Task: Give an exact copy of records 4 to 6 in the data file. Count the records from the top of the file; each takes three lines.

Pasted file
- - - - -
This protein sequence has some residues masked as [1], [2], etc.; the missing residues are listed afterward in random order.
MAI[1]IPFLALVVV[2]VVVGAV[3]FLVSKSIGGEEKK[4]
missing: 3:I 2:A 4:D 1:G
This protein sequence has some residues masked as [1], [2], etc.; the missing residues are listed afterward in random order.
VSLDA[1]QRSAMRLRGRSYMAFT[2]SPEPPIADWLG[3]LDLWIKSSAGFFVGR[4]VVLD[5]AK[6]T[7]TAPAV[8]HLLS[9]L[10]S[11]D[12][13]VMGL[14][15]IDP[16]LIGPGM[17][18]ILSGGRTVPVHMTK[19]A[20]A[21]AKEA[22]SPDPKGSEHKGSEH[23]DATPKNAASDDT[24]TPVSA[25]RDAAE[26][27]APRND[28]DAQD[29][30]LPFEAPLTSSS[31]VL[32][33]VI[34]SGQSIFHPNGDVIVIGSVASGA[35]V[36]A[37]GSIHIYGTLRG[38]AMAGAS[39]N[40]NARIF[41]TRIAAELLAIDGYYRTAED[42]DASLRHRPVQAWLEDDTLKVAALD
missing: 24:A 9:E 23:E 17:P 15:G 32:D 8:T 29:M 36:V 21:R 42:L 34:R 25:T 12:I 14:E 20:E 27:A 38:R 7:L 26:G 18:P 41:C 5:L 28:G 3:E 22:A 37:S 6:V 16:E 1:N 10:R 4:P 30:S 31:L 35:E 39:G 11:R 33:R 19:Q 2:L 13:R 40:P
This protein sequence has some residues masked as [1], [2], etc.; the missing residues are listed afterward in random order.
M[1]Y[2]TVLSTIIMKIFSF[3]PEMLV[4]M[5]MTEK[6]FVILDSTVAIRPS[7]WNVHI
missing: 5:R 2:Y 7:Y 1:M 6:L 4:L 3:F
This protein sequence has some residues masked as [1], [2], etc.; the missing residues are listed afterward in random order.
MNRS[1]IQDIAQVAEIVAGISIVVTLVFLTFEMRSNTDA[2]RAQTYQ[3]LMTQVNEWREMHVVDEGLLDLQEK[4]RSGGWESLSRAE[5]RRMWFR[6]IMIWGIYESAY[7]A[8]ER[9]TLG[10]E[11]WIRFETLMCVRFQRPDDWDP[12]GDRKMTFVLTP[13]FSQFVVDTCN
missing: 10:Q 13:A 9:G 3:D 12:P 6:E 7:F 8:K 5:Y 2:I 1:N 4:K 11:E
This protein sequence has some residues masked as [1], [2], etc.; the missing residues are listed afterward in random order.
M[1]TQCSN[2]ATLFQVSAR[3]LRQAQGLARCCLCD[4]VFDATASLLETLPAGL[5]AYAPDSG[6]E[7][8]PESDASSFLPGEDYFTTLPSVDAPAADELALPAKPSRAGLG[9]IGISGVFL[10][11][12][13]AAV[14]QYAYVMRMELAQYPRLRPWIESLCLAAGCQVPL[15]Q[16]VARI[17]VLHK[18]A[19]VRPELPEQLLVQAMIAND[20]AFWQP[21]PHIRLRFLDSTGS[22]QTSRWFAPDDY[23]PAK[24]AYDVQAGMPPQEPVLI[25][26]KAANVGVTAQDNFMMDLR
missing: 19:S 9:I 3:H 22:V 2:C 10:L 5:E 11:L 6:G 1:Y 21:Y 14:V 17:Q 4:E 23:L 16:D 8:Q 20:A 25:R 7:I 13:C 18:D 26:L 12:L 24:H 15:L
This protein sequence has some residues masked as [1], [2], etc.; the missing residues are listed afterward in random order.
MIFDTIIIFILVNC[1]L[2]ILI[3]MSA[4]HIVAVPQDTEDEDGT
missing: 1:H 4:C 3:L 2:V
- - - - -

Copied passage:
This protein sequence has some residues masked as [1], [2], etc.; the missing residues are listed afterward in random order.
MNRS[1]IQDIAQVAEIVAGISIVVTLVFLTFEMRSNTDA[2]RAQTYQ[3]LMTQVNEWREMHVVDEGLLDLQEK[4]RSGGWESLSRAE[5]RRMWFR[6]IMIWGIYESAY[7]A[8]ER[9]TLG[10]E[11]WIRFETLMCVRFQRPDDWDP[12]GDRKMTFVLTP[13]FSQFVVDTCN
missing: 10:Q 13:A 9:G 3:D 12:P 6:E 7:F 8:K 5:Y 2:I 1:N 4:K 11:E
This protein sequence has some residues masked as [1], [2], etc.; the missing residues are listed afterward in random order.
M[1]TQCSN[2]ATLFQVSAR[3]LRQAQGLARCCLCD[4]VFDATASLLETLPAGL[5]AYAPDSG[6]E[7][8]PESDASSFLPGEDYFTTLPSVDAPAADELALPAKPSRAGLG[9]IGISGVFL[10][11][12][13]AAV[14]QYAYVMRMELAQYPRLRPWIESLCLAAGCQVPL[15]Q[16]VARI[17]VLHK[18]A[19]VRPELPEQLLVQAMIAND[20]AFWQP[21]PHIRLRFLDSTGS[22]QTSRWFAPDDY[23]PAK[24]AYDVQAGMPPQEPVLI[25][26]KAANVGVTAQDNFMMDLR
missing: 19:S 9:I 3:H 22:V 2:C 10:L 5:E 11:L 6:G 1:Y 21:Y 14:V 17:Q 4:E 23:L 16:D 8:Q 20:A 25:R 7:I 13:C 18:D 26:L 12:L 24:H 15:L
This protein sequence has some residues masked as [1], [2], etc.; the missing residues are listed afterward in random order.
MIFDTIIIFILVNC[1]L[2]ILI[3]MSA[4]HIVAVPQDTEDEDGT
missing: 1:H 4:C 3:L 2:V